Here’s how the service works: students upload their academic work to the website, which then enters the paper into a an enormous database of student work and web content and , finally, flags any passages.
Simple. Efficient. Effective. Right?
Not in Stanford’s eyes — and probably for good reason.
Stanford and other top schools, like Princeton, have resisted using the anti-plagiarism service. Most fundamentally, officials at these universities claim that outsourcing anti-plagiarism duties to a private website violates both the spirit of student honor codes and student copyrights.
We pride ourselves on our Honor Code, which, in theory, fosters student integrity. Princeton feels the same way. A Princeton spokesperson I corresponded with sums up the trust built into their system:
The University at several points in the past years has explored electronic programs that would detect plagiarism, most recently in the winter of 2006, and our position to not adopt this kind of software remains the same. We have at every point maintained that centrally adopting this kind of software sends a message to our students that is not one that we want to send. We don’t want to presume that they aren’t approaching their work honestly. We want to presume that they’re behaving with integrity.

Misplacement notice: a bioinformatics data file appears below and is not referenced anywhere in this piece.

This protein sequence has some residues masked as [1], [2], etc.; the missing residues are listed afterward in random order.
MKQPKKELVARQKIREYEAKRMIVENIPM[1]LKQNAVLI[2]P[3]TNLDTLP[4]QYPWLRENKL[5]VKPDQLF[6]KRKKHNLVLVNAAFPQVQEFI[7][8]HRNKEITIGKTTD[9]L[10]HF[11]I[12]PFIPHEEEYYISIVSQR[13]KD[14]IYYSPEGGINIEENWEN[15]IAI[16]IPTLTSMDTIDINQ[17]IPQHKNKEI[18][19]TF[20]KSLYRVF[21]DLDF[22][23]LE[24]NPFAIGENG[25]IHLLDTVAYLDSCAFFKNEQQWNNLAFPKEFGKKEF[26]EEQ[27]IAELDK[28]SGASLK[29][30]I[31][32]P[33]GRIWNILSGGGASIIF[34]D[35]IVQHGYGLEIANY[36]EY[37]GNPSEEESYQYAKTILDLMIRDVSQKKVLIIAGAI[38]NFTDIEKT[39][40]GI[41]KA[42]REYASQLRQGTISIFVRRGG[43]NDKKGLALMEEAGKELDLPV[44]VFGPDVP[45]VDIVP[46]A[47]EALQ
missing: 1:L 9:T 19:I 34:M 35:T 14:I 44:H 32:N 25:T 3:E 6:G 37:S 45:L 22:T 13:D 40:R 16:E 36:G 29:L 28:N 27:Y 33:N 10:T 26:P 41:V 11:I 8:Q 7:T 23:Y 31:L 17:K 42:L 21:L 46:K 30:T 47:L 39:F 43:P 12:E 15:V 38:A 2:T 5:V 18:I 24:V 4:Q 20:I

Likewise, schools like Stanford are concerned that Turnitin makes money off students’ copyrighted academic work. (Yes, your IHUM paper is technically copyrighted!) Though the 4th Circuit Court of Appeals disagrees, as my blog post notes.
Would Stanford catch more plagiarism if it employed the online service? Would it change Stanford’s culture? Is Stanford’s culture that honest to begin with?